Campus & Community

By the numbers

2 min read

Taking a closer look at the winning recipe

Keeping Harvard fed is a mammoth logistical effort, almost a military operation. The 12 University-owned restaurants, 13 dining halls, and many catered events now serve about 26,000 meals a day — about 5 million a year. University cooks make 40,000 gallons of soup. Students consume 40,000 pounds of regional squash annually, and nearly as much in local tomatoes.

Here’s how it breaks down

Meals served per day: 25,000

Menu items: more than 5,000

Options at every meal: about 100

Recipes in Harvard database: 4,000

Gallons of soup made each year: 40,000

Most popular soup: clam chowder

Most popular entrée: Korean BBQ beef — 1,500 pounds per week

Places to eat on campus: 13 dining halls, 12 restaurants, one kosher kitchen, one faculty club, and a catering service for many event venues

Percentage of food budget for local ingredients: 25

Percentage of local produce: 35-70 percent, depending on the season

Number of local farms supplying Harvard: 250

Number of local food processors supplying Harvard: 29

Sample of foods processed locally: breads, granola, cider, bagels, dried fruit, pasta, salsa, spices, cheese, salad dressing, pita chips, peanut butter, tofu, soy milk, sushi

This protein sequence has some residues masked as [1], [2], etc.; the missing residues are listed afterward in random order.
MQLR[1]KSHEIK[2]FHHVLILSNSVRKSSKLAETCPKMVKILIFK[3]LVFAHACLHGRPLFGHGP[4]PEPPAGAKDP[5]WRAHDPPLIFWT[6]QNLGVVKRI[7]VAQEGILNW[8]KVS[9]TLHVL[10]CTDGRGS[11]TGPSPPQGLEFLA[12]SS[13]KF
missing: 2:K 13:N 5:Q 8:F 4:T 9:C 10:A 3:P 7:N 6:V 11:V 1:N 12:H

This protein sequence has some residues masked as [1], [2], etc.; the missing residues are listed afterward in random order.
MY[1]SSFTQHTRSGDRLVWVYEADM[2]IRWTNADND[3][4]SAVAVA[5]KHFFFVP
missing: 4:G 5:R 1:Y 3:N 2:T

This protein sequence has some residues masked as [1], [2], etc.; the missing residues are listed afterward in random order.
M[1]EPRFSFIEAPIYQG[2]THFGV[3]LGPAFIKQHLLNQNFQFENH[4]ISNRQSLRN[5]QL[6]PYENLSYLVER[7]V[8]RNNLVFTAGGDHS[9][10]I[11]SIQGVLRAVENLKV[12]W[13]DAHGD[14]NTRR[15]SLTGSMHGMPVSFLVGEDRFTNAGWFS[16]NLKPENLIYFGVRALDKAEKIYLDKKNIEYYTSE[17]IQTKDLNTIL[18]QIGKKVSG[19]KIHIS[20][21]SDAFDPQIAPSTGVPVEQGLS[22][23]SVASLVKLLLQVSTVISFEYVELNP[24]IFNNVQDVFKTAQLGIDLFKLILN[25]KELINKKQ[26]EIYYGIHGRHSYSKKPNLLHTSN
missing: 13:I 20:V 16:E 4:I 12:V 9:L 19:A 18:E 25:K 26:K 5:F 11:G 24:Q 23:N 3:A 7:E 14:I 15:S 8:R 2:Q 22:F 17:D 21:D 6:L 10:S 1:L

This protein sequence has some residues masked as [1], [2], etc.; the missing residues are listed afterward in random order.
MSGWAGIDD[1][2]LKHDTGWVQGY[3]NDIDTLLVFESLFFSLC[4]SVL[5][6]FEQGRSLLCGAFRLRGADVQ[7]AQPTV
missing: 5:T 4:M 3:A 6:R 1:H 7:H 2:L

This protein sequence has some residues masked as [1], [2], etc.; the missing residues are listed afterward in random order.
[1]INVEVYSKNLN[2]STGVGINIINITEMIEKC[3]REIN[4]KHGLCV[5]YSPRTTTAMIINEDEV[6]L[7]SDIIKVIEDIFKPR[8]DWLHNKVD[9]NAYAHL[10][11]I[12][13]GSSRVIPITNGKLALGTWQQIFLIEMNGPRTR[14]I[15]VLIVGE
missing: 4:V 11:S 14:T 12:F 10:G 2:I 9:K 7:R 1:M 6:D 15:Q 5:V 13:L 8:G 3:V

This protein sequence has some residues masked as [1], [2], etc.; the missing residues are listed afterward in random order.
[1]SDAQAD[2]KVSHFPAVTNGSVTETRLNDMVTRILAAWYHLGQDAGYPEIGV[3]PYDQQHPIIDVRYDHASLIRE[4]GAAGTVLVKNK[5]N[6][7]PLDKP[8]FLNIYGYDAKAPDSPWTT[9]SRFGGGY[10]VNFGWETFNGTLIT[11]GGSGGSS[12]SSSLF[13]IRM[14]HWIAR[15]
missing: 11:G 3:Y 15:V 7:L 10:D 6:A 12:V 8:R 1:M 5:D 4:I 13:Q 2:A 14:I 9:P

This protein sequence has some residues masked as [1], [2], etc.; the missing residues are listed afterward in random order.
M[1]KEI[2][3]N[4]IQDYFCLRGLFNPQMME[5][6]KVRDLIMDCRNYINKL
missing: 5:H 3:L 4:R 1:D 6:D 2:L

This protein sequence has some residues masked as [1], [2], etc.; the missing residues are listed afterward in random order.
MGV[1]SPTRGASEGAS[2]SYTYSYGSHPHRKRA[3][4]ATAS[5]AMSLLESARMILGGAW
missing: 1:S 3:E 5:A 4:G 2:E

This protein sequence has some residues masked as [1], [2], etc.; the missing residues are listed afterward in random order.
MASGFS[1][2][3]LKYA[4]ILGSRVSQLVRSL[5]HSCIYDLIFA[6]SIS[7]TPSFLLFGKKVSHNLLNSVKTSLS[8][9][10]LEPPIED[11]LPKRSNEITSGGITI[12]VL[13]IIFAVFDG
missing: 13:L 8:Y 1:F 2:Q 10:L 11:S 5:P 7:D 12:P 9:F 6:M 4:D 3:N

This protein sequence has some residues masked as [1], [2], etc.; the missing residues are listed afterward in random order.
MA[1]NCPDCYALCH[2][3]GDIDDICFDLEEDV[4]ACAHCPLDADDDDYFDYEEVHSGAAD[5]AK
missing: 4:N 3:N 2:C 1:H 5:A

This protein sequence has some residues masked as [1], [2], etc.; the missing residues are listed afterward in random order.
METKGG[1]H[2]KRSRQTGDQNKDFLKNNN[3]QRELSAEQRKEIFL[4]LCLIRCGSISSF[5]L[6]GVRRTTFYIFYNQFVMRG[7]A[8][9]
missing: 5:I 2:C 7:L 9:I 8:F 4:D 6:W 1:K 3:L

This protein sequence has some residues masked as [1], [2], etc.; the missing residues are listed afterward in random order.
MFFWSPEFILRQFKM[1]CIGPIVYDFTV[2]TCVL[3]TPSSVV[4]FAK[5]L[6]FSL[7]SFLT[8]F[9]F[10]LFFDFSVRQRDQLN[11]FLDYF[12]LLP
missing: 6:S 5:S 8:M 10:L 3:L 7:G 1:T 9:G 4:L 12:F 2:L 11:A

Percentage of Harvard meals that are vegetarian: 33

Pounds of regional squash grown annually for Harvard: 40,000

Pounds of regional tomatoes used annually at Harvard: 35,150

Average daily dining hall trash: 4,360 pounds

Average daily dining hall compost and recycling: 4,700 pounds

Annual tonnage of compost: 583

Percentage of recyclable waste diverted from dining operations trash: 59

Number of undergraduate dining halls that compost: 12 of 13

Number of Houses offering trayless-optional dining: 3

Percentage of students for whom sustainable food is “extremely important”: 14

Percentage for whom it is “not so important”: 15

Number of Food Literacy Program undergraduate representatives: 15

Source: Harvard University Hospitality and Dining Services